Debate of election candidates

ABOVE THE BELT | ALEX P. VIDAL

“A good leader can engage in a debate frankly and thoroughly, knowing that at the end he and the other side must be closer, and thus emerge stronger. You don’t have that idea when you are arrogant, superficial, and uninformed.” –Nelson Mandela

NEW YORK CITY — The upcoming debates among the candidates in the May 2019 Philippine elections will finally give the voters the opportunity to carefully choose their next leaders based on the following: 1. competence and qualification; 2. sincerity; 3. mental and emotional toughness; 4. character; 5. spirituality.

There are those who are competent and qualified like Eleanor Roosevelt, Einstein and JFK, but are half-hearted, confused, and downright insincere.

There are candidates who are sincere like Mother Theresa, Thatcher, Gandhi and Marcus Aurelius, but are afflicted with poverty of reason and common sense.

There are those who have been gifted with the qualities of all the aforementioned great men and women in history, but possess bad manners and are impaired by a dysfunctional character.

In a debate, the chaffs will be separted from the grains; the deranged, the anarchists, the ruffians, the mongerers, the jokers, the magicians, and the circus players will be unmasked.

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We are saddened to hear that Iloilo City’s Hope Hervilla is no longer with the Department of Social Welfare and Development (DSWD) in the Philippines.

With her background as eductor and mass organizer, Hervilla, a mainstay of the Central Philippine University (CPU), would’ve been the Duterte administration’s big asset in the continuing promotion of social issues and advancement of the rights and welfare of the marginalized especially in the countryside.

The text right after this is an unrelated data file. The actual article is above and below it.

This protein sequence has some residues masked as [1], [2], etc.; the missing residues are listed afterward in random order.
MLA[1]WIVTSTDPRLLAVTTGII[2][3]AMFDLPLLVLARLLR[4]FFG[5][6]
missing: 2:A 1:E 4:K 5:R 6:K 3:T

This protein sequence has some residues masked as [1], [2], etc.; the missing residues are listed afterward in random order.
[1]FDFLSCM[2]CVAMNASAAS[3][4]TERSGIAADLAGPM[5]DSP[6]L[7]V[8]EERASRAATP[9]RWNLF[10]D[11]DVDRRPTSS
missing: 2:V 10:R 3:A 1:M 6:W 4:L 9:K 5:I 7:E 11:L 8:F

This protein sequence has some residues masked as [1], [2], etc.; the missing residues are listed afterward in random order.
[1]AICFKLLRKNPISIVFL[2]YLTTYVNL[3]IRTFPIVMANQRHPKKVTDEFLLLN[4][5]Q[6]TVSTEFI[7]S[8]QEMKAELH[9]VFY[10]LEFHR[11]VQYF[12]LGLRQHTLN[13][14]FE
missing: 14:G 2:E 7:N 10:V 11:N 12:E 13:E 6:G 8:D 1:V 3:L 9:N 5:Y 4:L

Hervilla and fellow undersecretaries  Mae Ancheta-Templa and Maria Lourdes Turalde-Jarabe, a former Gabriel secretary general, left the  DSWD in November 2018 or two months ago.

So many other Ilonggo appointees have been actively but coyly working with President Rodrigo Duterte since 2016.

Their appointments vary and the scope of their job is either “confidential” or liaison in nature.

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Some of them work “silently” (or nobody knows they are the “eyes and ears” or “moles” of the president) and have eschewed public attention, but they know a lot of things about certain individuals who are directly and indirectly involved in politics and public service. 

Compared to his predecessors, Mr. Duterte is patently unique when it comes to hiring subalterns or co-terminus minions who don’t need to report physically in Malacanang.

While his predecessors like FVR, Erap, GMA, and P-noy tapped characters who have been enormously exposed to glamor of politics, Mr. Duterte chose the lesser-known henchmen and women.

These nameless factotums, so far, haven’t disappointed their big boss; they have proven themselves to be worth of the president’s trust and confidence.

Unlike the VIPS and the politically inclined provincial subordinates in the past administrations, most of the Ilonggo presidential appointess, because they don’t have political ambitions, don’t cultivate bloated egos.

Even if Mr. Duterte wasn’t around during the recent Dinagyang Festival in Iloilo City, some of these Iloilo underlings made sure that the president’s most favorite senatorial candidate, Bong Go, was with the right local public officials, the right crowd, and given the right or proper media exposure.

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The bombing of a Catholic Church in Jolo in Mindanao that killed 27 churchgoers was an insult to all faithful regardless of religious denomination.

Pope Francis had all the reason to get angry even as he exhorted Catholics and all over the world to pray for the victims–the dead and the survivors, their families, as well as the cuplrits.

Since Mindanao is still under martial law, we expect the government to at least identify the group responsible for the carnage and bring them behind bars without ifs and buts.

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